Cypriot Turkish Artist Ismet Tatar at the International Exhibition
“The Future in Paper - One World – A Multitude of Paper”
May 8 – 22, 2010 in Le Vigan in Southern France
In the winter months of 2009, Ismet Tatar was invited to participate in the above highly regarded exhibition after having been selected by the international jury members of the organising associations Paperweight and Chaîne de Papier. Among the jury members were renowned artists such as Helene Tschacher from Germany, Susan Cutts from England, Charmian Pollok from Scotland and Jan Fairbairn-Edwards from France.
For some years now, Ismet Tatar has been passionately preoccupied with “paper art” using all her imagination and talent. Being a member of IAPMA (International Association of Paper Making Artists) she has, over the last years, visited many IAPMA conferences where she has met an ever growing number of artist members and gained information on the wide, practically limitless fields of application. As the experimental spirit of an artist, and of Ismet Tatar in particular, is easily ignited by new areas, she and a group of other paper artists in North Cyprus, plunged together into this exciting field of paper-making, to use it as a basic material to express new ways of art. With Inci Kansu as the first paper artist in North Cyprus - we remember her art project of many years’ research “Copper Tunnel” – some other artists also joined, namely Ismet Tatar herself, Emel Samioğlu and Simge Uygur, and ideas and experiences were exchanged, discussed and researched.
This coming event in the beautiful city of Le Vigan - supported by regional governmental and academic bodies - will be opened on 7 May 2010 and will last until May 22. There will be 20 international artists from France, Germany, The Netherlands, Switzerland, England, Austria, Israel, Australia, USA, Turkey and North Cyprus, displaying their creative ways of producing and using hand made paper in their art works. Every day workshops and video shows by the artists will be shown for the visiting viewers to learn more about this centuries old but newly reborn idea of making paper. On the days of 15 and 16 May, artists’ books will be exhibited and sold, an occasion to speak to the paper artists themselves.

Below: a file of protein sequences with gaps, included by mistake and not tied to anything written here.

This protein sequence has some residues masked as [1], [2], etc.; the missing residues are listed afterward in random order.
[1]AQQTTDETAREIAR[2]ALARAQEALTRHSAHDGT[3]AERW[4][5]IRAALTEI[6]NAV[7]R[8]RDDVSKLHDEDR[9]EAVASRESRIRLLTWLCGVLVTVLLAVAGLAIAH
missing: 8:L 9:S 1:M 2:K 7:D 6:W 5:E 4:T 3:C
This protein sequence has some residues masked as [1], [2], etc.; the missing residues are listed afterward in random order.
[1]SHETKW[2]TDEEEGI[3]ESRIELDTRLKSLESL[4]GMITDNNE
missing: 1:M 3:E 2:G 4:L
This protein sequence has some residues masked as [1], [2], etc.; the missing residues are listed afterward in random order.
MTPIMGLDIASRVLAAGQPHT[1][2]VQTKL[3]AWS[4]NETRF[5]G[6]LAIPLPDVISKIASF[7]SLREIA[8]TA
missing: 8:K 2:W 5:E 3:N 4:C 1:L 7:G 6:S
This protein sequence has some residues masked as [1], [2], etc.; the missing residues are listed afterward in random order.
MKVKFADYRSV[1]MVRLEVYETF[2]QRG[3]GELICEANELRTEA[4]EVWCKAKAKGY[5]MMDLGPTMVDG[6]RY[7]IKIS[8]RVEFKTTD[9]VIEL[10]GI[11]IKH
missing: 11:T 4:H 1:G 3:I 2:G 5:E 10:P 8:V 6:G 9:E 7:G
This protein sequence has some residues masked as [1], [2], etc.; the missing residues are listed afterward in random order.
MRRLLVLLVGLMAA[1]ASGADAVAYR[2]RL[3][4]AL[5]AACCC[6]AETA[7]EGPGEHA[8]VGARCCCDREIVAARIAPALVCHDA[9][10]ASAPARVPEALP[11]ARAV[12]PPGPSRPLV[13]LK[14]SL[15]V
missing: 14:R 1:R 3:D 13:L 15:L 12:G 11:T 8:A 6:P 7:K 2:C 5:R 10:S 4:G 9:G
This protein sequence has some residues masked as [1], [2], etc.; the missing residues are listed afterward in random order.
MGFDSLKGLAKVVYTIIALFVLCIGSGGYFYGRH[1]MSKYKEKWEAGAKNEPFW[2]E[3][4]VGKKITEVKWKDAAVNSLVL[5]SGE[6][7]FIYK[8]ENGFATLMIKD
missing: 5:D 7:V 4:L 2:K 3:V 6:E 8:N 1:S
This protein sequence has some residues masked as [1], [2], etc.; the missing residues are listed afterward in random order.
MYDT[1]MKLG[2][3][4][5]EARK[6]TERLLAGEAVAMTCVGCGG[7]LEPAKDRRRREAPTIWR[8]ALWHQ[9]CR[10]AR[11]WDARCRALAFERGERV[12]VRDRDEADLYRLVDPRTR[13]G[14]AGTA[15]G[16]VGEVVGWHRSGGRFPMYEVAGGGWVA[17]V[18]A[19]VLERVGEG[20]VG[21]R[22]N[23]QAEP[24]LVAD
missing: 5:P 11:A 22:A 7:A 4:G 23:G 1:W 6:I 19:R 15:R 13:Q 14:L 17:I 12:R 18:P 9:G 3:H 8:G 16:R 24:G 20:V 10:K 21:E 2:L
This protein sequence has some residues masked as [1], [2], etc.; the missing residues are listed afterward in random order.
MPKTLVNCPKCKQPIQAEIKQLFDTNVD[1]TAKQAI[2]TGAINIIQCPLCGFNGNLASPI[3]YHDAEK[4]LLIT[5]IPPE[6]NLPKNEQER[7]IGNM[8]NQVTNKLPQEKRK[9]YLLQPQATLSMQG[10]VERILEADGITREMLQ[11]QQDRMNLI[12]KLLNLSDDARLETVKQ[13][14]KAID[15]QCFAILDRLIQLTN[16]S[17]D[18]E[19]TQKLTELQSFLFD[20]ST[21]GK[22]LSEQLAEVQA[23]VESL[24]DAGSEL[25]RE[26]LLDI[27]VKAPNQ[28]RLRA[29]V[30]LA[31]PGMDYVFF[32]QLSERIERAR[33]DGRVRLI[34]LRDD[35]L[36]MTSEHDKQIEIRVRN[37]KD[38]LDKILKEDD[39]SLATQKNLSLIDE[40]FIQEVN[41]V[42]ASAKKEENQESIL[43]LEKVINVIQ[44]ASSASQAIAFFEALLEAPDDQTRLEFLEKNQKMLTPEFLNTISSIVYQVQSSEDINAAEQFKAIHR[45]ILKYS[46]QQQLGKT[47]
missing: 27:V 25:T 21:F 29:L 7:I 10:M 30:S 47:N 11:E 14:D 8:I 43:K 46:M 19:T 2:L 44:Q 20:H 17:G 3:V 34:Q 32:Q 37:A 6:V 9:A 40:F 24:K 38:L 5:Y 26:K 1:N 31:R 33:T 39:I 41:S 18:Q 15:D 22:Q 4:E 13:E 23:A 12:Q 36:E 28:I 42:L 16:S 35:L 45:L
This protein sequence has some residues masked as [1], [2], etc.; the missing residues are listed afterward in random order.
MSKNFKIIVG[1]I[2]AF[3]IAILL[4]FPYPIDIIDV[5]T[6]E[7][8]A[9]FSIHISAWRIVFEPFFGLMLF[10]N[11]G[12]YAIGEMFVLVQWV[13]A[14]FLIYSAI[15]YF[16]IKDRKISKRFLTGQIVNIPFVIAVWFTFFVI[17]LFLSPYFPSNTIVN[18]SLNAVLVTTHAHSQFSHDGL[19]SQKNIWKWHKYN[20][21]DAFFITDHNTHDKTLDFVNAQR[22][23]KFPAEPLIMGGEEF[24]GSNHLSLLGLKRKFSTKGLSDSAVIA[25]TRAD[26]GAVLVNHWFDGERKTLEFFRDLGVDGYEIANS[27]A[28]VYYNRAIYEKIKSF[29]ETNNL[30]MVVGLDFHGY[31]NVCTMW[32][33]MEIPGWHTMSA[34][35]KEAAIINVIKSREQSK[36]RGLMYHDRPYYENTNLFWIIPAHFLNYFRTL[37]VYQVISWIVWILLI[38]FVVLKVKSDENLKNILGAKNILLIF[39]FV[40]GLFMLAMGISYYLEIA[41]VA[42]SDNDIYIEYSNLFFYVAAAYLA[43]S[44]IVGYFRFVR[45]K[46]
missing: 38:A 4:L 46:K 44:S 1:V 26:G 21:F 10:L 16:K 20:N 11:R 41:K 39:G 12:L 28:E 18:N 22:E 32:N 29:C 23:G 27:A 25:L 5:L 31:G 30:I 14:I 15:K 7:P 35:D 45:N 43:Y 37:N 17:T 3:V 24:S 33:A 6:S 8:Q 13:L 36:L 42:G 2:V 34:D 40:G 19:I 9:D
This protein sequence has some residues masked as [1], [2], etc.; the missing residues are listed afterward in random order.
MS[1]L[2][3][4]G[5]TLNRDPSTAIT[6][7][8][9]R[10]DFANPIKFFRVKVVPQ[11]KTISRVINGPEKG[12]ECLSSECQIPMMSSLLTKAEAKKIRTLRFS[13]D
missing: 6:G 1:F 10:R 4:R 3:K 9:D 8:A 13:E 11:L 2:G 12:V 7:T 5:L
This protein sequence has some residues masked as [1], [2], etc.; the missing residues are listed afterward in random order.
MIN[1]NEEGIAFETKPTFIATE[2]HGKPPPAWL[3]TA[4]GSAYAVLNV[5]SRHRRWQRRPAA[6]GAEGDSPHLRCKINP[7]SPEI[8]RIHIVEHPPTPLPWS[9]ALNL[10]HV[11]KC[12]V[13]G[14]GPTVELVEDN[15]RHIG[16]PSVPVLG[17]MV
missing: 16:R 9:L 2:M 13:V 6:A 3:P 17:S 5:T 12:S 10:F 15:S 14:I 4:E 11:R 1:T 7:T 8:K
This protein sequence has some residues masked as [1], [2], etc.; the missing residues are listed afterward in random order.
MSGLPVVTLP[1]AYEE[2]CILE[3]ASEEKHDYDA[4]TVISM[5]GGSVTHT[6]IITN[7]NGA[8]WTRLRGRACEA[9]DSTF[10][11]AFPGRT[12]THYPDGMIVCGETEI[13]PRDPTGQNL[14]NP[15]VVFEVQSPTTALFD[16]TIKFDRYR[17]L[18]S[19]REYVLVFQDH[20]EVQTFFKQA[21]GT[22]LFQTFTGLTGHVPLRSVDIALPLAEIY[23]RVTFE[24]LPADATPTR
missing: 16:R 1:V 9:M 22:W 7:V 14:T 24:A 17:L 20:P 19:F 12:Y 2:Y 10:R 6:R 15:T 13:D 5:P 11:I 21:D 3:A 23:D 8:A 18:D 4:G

The background theme for the artists was to use plants from their own environment, using only natural ingredients such as natural binding agents and glues. “With a multitude of artists working with paper, we should be able to develop strategies for alternative paper-making, together with concepts both practical and creative, thus attracting the interest of the public on the subject of preserving our planet.”
Ismet Tatar has prepared a video film on how she researched the project on making paper with natural plants. It is a fascinating film, giving us an idea of what is possible. For the past year, she has been experimenting with the green shells of walnut and henna. Her latest experiments were with the leaves and fibres of yellow squash and mulberry. During the processing – crushing and soaking – Ismet remembered her childhood when her grandmother used to using things from nature for the household and even for cosmetics. “Did she not use ashes for washing the linen and henna to dye her hair? Or my grandfather who added the prepared juices of prickly pear as a binding agent to the lime wash to whitewash our house.
So I tried to do the same, instead of using chemically produced glues, I prepared it the old way and added it to the fibre pulp. It is a moment of sheer excitement to scoop the pulp onto a sieve and lay out another new sheet of hand made paper onto a towel for drying. From the different plants, I obtain differently coloured sheets. Now, I can decide what shape I want the paper to have.”
The art work Ismet Tatar has prepared for France will be sent off shortly, a hanging carpet, a tapestry of the plants of her homeland North Cyprus – she has given it the title “Sacred Soil” (dimensions: 2,5 m long and 1.40 m wide); a moment of our time in the universe, with paper as the carrier of time.